Large Spinose Microfossils in Ediacaran Rocks as Resting Stages of Early Animals

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Large Spinose Microfossils in Ediacaran Rocks as Resting Stages of Early Animals

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Title: Large Spinose Microfossils in Ediacaran Rocks as Resting Stages of Early Animals
Author: Kodner, Robin B.; Cohen, Phoebe A.; Knoll, Andrew

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Citation: Cohen, P. A., A. H. Knoll, and R. B. Kodner. 2009. Large spinose microfossils in Ediacaran rocks as resting stages of early animals. Proceedings of the National Academy of Sciences of the United States of America 106, no.16: 6519-6524.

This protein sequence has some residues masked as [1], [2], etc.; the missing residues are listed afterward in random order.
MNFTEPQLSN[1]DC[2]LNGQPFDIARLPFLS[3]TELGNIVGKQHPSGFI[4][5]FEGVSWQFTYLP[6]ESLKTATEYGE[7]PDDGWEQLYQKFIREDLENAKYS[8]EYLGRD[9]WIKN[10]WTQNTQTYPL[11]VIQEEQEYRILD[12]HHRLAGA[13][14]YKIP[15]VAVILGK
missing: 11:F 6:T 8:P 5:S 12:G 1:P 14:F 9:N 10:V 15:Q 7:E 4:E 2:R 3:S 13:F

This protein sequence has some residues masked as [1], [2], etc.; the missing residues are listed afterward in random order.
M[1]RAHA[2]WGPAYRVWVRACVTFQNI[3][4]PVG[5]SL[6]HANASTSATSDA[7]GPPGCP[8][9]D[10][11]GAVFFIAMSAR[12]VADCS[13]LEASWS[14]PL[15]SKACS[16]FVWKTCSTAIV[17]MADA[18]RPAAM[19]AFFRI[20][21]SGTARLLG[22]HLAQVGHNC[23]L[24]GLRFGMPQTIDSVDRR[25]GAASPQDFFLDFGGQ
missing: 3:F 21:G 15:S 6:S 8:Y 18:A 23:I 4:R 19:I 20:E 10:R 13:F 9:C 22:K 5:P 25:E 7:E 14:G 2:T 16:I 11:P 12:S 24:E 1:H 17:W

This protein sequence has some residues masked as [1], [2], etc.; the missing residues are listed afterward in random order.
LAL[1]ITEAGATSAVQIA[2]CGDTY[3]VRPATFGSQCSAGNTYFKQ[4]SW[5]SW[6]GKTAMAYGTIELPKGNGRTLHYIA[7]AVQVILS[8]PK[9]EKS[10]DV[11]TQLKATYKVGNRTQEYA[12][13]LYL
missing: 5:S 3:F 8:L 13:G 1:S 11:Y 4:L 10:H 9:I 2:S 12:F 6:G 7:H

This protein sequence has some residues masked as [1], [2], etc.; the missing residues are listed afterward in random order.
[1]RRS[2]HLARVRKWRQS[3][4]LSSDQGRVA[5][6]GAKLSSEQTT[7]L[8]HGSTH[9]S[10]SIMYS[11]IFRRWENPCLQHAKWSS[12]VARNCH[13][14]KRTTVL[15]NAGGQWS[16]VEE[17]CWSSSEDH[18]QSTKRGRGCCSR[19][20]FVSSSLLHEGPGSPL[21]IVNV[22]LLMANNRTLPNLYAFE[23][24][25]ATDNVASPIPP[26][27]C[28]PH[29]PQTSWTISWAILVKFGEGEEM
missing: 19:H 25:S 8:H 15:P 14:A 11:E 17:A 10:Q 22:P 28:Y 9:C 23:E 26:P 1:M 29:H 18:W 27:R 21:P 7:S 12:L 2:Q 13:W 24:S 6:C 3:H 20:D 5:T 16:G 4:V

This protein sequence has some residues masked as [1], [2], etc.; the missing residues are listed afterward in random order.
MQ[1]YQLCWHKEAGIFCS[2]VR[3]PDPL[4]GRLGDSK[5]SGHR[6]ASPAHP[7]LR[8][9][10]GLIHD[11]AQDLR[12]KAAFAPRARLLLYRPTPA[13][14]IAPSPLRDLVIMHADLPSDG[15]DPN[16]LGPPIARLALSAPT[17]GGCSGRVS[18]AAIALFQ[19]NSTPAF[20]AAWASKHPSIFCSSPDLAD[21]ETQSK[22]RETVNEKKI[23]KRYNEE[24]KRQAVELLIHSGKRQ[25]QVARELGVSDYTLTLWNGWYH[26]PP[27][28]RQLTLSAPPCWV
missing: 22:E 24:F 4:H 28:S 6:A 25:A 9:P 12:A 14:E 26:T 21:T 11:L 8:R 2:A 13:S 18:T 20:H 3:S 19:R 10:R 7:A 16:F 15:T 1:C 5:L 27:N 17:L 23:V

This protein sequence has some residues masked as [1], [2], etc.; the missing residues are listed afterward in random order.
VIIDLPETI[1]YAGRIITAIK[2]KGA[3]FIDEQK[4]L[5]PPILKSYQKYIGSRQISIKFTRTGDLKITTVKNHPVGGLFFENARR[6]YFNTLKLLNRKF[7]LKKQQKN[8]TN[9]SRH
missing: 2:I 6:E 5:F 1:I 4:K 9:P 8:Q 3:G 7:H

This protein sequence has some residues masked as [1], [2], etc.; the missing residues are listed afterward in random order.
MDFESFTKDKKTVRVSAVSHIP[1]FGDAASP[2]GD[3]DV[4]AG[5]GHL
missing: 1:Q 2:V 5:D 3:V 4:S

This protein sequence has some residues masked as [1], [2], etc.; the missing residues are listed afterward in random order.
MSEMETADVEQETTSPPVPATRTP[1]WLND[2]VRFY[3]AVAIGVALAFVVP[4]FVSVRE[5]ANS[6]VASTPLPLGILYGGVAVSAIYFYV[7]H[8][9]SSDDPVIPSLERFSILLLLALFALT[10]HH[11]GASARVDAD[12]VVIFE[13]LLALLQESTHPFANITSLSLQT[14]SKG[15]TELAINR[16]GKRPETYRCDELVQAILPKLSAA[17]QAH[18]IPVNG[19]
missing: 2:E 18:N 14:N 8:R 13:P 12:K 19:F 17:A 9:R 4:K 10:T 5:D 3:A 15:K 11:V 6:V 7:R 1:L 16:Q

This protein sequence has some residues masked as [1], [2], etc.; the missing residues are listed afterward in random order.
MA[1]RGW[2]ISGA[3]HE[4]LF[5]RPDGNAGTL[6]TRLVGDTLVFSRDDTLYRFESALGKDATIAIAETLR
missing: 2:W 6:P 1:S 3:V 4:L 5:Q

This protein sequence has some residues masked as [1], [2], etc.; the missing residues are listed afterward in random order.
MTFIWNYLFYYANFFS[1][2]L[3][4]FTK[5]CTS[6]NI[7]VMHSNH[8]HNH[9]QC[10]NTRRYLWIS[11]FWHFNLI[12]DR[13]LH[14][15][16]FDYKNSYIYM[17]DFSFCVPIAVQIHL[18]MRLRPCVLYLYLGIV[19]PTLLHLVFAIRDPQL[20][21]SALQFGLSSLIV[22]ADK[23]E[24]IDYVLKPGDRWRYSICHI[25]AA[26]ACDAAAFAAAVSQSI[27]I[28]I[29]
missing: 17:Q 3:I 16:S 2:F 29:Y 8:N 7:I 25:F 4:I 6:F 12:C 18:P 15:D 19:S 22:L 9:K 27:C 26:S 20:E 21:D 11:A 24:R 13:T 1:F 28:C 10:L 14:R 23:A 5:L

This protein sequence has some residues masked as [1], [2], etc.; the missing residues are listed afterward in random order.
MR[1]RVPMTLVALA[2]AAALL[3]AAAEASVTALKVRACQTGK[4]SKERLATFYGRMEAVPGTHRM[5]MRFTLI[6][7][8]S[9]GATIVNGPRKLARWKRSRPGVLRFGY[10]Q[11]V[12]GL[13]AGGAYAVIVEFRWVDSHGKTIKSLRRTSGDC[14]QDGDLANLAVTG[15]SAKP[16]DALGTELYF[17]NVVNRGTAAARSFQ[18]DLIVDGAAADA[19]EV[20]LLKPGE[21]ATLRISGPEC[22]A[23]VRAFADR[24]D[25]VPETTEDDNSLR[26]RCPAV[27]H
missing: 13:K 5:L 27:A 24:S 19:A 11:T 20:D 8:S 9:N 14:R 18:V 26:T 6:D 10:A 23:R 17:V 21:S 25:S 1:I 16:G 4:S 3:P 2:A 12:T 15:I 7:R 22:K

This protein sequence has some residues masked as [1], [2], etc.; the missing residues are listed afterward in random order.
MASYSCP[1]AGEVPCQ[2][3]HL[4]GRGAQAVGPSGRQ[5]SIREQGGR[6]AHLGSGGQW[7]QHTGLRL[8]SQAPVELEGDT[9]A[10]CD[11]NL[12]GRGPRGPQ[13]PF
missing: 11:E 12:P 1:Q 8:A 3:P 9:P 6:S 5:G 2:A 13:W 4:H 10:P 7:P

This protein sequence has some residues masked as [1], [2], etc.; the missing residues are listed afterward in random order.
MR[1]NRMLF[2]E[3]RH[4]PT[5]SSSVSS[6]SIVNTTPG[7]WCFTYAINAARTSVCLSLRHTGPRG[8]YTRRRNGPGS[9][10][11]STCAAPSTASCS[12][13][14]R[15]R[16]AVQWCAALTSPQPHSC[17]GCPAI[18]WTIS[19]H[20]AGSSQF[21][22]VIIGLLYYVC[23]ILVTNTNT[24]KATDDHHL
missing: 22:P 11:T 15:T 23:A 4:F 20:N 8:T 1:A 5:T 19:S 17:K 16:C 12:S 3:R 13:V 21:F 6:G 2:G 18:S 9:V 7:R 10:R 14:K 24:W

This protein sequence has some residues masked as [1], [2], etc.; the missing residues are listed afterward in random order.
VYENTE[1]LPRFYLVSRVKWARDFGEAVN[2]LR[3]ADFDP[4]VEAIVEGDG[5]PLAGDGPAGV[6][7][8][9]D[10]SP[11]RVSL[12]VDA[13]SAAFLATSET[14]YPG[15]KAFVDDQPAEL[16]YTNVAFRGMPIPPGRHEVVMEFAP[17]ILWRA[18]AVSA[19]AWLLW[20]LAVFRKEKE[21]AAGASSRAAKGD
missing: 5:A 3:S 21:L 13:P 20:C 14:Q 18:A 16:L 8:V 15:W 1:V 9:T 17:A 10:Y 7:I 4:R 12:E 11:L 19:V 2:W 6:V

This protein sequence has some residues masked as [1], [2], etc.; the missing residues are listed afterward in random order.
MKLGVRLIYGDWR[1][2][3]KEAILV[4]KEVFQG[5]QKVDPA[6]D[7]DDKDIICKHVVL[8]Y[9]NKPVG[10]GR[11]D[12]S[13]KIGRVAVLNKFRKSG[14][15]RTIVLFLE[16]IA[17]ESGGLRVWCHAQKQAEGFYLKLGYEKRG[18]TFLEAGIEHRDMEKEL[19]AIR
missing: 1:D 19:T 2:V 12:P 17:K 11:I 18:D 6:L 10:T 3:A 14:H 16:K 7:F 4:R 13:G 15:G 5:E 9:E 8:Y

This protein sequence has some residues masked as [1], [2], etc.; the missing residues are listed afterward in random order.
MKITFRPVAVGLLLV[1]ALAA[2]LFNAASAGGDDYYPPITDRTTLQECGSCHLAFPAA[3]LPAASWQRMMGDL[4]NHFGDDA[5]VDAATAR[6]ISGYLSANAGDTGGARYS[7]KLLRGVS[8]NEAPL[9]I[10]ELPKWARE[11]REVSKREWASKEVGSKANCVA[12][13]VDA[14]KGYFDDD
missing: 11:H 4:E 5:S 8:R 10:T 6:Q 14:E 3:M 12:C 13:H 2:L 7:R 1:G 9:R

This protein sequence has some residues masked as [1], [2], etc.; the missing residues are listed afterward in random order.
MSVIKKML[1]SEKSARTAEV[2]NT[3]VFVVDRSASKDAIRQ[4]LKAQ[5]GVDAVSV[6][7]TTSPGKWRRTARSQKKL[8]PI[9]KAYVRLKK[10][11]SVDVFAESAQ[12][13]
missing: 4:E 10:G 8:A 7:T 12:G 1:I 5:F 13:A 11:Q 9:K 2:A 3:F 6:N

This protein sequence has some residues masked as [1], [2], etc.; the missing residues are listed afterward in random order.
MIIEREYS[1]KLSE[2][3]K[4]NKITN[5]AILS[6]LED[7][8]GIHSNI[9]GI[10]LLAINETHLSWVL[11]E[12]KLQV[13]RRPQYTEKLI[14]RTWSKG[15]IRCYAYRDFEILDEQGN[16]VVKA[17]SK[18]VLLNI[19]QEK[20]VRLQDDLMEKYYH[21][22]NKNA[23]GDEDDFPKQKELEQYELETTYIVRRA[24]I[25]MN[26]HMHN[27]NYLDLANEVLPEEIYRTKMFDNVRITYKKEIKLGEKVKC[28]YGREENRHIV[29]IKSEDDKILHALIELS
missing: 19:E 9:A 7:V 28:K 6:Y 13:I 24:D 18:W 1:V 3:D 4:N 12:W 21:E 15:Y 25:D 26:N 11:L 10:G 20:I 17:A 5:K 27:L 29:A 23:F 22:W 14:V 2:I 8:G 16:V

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Abstract: Large (> 100 mu m), profusely ornamented microfossils comprise a distinctive paleontological component of sedimentary rocks deposited during the Ediacaran Period (635-542 million years ago). Smaller spinose fossils in Paleozoic rocks have commonly been interpreted as algal cysts or phycomata, but the Ediacaran populations differ from modern algal analogs in size, shape, ultrastructure, and internal contents. In contrast, cysts formed during the diapause egg-resting stages of many metazoans share features of size, ornamentation, and internal contents with large ornamented Ediacaran microfossils (LOEMs). Moreover, transmission electron microscopic observations of animal-resting cysts reveal a 3-layer wall ultrastructure comparable to that of LOEM taxa. Interpretation of these distinctive Ediacaran microfossils as resting stages in early metazoan life cycles offers additional perspectives on their functional morphology and stratigraphic distribution. Based on comparisons with modern marine invertebrates, the recalcitrant life stage represented by LOEMs is interpreted as an evolutionary response to prolonged episodes of bottom water anoxia in Ediacaran shelf and platform environments. As predicted by this hypothesis, the later Ediacaran disappearance of LOEM taxa coincides with geochemical evidence for a marked decline in the extent of oxygen-depleted waters impinging on continental shelves and platforms. Thus, the form, diversity, and stratigraphic range of LOEMs illuminate life cycle evolution in early animals as influenced by the evolving redox state of the oceans.
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